“Embedded Messages” is a multi-media, multi-medium installation of artwork by eight women artists: Sally Edelstein; Justyne Fischer; Karen Gutfreund; Penny Mateer; Sinan Revell; Debra Thompson; Linda Vallejo; and Margi Weir. Collectively, they ask the viewer what is happening with America, can we still identify the American dream and if so, who does the dream apply to? An important event taking place in Chicago, Illinois, the “Embedded Messages” exhibition examines the current polarized political climate in regards to social justice.
This article is by Karen Gutfreund, an artist and the curator of this exhibition. Karen is an activist curator and has produced over 25 national exhibitions in the United States. She is driven to create exhibitions with messages to create positive change in the world. She is also on the awards committee of “HERStory”, an exhibition of women artists presented by Manhattan Arts International.
The exhibition that examines social and political issues takes place at The Art Center, 1957 Sheridan Rd, Highland Park, Illinois, March 3 – April 3, 2017. An opening reception will be held Friday, March 3rd. 6:30 – 8:30 p.m. You can view the exhibition online: https://issuu.com/karengutfreund.
Justyne Fischer’s striking and iconic imagery reads as a poetic declaration that compels the viewer to reflect on a series of unfortunate events some may choose to forget. Each woodcut serves as a memorial to respectfully honor and remember the human being beyond a one day headline.
In today’s complicated sociopolitical climate, representing both positive and negative aspects of American cultural and economic influence, this exhibition casts a critical eye and is both a reflection and a statement about issues and events on domestic and international affairs focusing on racism, sexism, classicism, sexuality, gender identity, immigration, poverty, the environment, violence, and the ongoing wars.
The work, unified by topic and with “embedded messages” running throughout, invites the viewer to look, learn and discuss the inherent meanings. All is not as it appears on the surface. The messages are delivered with irony, humor, pain, defiance and strength, to reflect not only the artist’s diverse personal views and opinions, but to raise critical consciousness to various issues while conveying an underlying philosophy of collective responsibility.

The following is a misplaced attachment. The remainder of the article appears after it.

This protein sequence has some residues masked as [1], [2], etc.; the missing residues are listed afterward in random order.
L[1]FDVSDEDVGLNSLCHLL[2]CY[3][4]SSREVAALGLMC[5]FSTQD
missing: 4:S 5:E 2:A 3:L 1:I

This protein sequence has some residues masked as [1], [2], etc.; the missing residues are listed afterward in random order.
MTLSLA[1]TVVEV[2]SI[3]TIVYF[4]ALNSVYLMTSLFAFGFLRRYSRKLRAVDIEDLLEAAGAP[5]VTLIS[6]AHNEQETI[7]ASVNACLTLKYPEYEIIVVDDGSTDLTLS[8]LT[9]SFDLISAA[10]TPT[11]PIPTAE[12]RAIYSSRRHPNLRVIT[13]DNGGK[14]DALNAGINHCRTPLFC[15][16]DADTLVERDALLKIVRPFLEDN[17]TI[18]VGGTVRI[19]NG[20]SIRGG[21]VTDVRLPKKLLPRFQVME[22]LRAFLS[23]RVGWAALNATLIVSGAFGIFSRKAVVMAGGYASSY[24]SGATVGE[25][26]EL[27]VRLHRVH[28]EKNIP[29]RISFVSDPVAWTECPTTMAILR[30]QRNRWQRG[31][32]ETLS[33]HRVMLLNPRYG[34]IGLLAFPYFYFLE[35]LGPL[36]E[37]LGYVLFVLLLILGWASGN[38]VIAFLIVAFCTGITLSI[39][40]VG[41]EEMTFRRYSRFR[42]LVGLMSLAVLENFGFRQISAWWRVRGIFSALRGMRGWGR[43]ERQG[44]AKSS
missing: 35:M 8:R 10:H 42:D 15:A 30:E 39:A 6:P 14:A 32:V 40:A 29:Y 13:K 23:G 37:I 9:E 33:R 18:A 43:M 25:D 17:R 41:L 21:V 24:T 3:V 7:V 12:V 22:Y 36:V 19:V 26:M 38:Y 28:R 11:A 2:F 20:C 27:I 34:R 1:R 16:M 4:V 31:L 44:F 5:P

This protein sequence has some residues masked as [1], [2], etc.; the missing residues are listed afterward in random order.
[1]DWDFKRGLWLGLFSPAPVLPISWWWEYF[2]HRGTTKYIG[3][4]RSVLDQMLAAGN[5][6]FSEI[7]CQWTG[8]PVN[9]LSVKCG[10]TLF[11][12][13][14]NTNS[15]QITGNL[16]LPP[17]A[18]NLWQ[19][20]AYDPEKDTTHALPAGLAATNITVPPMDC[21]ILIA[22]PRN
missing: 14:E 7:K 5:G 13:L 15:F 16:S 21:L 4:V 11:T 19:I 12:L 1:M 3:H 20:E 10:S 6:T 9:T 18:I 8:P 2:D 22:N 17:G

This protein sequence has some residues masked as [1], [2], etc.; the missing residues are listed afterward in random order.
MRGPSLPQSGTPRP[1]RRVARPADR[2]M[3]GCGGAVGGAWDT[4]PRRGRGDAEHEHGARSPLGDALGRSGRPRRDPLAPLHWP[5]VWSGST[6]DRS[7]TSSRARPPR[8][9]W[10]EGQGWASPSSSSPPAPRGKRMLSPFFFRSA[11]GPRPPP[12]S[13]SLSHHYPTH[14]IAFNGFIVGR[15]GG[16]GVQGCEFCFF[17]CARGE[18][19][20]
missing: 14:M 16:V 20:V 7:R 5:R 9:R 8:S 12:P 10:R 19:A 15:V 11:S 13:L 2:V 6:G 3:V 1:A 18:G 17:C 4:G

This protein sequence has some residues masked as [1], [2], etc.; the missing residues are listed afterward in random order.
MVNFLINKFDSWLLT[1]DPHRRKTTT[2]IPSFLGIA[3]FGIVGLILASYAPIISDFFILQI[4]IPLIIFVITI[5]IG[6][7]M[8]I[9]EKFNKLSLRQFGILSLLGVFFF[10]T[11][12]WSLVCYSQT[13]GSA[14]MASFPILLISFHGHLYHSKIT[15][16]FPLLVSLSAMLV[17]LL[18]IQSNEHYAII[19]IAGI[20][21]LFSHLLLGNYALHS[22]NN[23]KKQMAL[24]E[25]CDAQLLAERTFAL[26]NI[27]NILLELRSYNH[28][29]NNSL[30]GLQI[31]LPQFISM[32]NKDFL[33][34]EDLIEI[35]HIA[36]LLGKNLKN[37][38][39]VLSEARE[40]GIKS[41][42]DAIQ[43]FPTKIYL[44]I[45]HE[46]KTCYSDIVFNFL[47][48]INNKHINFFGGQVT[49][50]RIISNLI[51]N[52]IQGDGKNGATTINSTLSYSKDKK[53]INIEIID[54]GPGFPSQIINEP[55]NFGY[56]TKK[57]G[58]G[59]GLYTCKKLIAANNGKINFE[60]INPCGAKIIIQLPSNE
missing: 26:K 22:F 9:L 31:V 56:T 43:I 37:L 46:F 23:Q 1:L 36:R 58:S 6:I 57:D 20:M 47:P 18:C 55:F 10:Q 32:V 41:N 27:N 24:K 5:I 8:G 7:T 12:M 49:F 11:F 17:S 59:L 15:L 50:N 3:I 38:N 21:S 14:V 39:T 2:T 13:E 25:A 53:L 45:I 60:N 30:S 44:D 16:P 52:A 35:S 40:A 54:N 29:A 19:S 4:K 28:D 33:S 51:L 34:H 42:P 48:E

To create solutions to problems, we as a collective society need to find common ground to discuss and then move on to solving issues that affects the population at large.
Karen Gutfreund’s work examines the juxtaposition of religious mantras and the resulting consequences of war and perceptions of freedom to obtain power over these resources. The layers of images with mixed meanings and text, often biblical with inferred morality, are meant to provoke the viewer’s visceral senses to evoke change.
This multi-cultural group of artists addresses a number of hot-button issues, particularly relevant to a divided nation. The subject matter of the works are artfully broached either directly or indirectly and provide historical reference, intellectual consideration on topics relevant to all citizens.
Many of the works give voice to the issues of people often “less heard” and address culture, race and gender issues, in addition to more generalized social-political issues such as gun violence and control, the culture of violence, woman’s rights, economic disparity, institutionalization of food, and social issues including domestic violence, immigration, human trafficking, and LGBTQ rights as well as civil rights and social justice.
Penny Mateer’s work is rooted in the feminine traditions of quilting and embroidery. Drawing from this rich and shared history of making decorative or functional objects intended to provide warmth and comfort, she uses fiber art as a platform to present ideas about current issues.
Polarized political leaders and institutions, traditional news media conforming to an entertainment paradigm, social media as a biased information format, and an economically divided nation all contrive to drive this collection of art to addresses social-political in an effort to stimulate dialog on truth, justice and the American Way.
Margi Weir’s work involves a response to, and engagement with, the world around her. She repeats images that are stitched together visually in order to make an appealing pattern, often resulting in tapestry-like, spatially flattened compositions.
“Embedded Messages” has the privilege of showing this body of work to the area of Chicago, a city politically and culturally formed by a history awash with political activism, urban and community struggles. It is all the more relevant as the Chicago area embraces and faces challenges including but not limited to homelessness, racial marginalization, gentrification, income disparity and urban growth. crime, gun violence, police brutality, education and economic inequality, along with political disenfranchise.
The works in this exhibition speak volumes and question the traditional boundaries and hierarchies of culture as represented by those in power. Although each artist’s specific approach and goals are distinct, their works, especially experienced together will incite viewers to become participants as they explore the embedded messages that stimulate critical thinking and open their pathway to potential answers and solutions.
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